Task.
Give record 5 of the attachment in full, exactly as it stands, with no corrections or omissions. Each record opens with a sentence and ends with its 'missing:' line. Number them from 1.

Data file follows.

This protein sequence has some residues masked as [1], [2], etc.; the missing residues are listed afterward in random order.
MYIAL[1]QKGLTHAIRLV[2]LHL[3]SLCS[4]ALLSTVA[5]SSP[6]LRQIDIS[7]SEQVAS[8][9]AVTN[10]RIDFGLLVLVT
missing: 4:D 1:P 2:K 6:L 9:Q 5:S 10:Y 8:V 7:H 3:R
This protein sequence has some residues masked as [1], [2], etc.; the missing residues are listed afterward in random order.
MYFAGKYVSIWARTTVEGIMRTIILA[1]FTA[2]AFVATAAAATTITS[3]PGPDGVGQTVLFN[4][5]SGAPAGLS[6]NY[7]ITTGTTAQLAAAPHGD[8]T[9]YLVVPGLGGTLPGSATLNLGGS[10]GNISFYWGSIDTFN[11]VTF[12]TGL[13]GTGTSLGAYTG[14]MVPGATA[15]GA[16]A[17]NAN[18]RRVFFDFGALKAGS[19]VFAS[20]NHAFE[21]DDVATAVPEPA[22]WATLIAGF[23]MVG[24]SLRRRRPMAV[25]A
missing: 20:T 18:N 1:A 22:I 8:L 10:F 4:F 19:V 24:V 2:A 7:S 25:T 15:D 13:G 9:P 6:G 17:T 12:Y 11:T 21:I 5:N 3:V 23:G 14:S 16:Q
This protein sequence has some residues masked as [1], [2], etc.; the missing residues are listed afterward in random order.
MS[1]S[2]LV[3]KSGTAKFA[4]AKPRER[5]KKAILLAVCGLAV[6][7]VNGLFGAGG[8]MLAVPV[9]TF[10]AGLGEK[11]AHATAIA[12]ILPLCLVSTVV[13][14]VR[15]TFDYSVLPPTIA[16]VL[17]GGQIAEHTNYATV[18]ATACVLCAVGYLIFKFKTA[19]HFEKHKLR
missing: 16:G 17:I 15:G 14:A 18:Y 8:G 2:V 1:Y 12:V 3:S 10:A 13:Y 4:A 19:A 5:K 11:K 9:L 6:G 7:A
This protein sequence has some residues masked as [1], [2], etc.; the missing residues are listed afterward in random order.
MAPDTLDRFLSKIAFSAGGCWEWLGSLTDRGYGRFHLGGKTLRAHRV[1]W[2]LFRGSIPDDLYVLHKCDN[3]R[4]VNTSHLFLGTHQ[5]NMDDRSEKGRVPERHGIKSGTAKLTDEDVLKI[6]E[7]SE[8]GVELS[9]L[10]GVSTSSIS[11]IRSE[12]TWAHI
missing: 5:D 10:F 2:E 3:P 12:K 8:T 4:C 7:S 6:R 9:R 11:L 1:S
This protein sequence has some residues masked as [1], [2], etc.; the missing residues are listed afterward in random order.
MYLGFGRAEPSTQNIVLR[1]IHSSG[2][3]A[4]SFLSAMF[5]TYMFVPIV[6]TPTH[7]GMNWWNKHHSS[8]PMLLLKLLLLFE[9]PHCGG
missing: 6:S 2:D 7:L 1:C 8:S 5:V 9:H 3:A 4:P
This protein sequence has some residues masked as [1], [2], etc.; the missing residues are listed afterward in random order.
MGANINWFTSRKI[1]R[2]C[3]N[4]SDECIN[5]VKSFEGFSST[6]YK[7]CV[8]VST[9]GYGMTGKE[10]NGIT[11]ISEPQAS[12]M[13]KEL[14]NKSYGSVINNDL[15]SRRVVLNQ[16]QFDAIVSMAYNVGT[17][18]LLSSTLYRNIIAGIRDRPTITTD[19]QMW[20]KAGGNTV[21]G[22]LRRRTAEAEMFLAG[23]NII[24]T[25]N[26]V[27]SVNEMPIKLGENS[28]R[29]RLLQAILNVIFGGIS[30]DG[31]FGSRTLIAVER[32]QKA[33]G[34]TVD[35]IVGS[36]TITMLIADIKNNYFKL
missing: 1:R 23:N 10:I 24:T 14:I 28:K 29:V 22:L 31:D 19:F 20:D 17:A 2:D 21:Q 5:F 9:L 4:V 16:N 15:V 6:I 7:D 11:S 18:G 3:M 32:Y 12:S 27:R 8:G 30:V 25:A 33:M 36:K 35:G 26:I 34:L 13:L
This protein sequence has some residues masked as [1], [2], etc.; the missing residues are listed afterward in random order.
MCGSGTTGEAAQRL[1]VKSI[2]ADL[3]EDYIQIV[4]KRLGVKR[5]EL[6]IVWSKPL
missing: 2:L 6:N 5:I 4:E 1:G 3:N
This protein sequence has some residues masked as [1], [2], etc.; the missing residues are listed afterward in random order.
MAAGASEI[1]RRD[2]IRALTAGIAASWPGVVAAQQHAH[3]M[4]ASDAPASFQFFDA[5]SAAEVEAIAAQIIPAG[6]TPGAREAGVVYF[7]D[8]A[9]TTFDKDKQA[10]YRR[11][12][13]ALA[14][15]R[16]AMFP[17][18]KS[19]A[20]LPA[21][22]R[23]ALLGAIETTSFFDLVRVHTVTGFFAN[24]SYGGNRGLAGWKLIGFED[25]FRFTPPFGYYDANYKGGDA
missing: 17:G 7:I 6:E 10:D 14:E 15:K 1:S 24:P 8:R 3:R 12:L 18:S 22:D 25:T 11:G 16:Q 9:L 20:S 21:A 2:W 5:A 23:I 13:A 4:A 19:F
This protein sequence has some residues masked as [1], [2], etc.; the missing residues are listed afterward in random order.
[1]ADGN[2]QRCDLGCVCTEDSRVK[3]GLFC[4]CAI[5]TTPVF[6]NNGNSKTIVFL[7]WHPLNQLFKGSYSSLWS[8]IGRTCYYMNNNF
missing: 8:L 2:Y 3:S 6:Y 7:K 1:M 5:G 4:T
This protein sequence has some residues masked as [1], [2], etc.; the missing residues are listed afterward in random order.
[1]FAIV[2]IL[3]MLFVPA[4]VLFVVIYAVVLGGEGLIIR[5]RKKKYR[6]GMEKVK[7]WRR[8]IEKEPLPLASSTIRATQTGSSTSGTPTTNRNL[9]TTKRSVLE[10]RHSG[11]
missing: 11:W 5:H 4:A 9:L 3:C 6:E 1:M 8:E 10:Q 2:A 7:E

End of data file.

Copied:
This protein sequence has some residues masked as [1], [2], etc.; the missing residues are listed afterward in random order.
MYLGFGRAEPSTQNIVLR[1]IHSSG[2][3]A[4]SFLSAMF[5]TYMFVPIV[6]TPTH[7]GMNWWNKHHSS[8]PMLLLKLLLLFE[9]PHCGG
missing: 6:S 2:D 7:L 1:C 8:S 5:V 9:H 3:A 4:P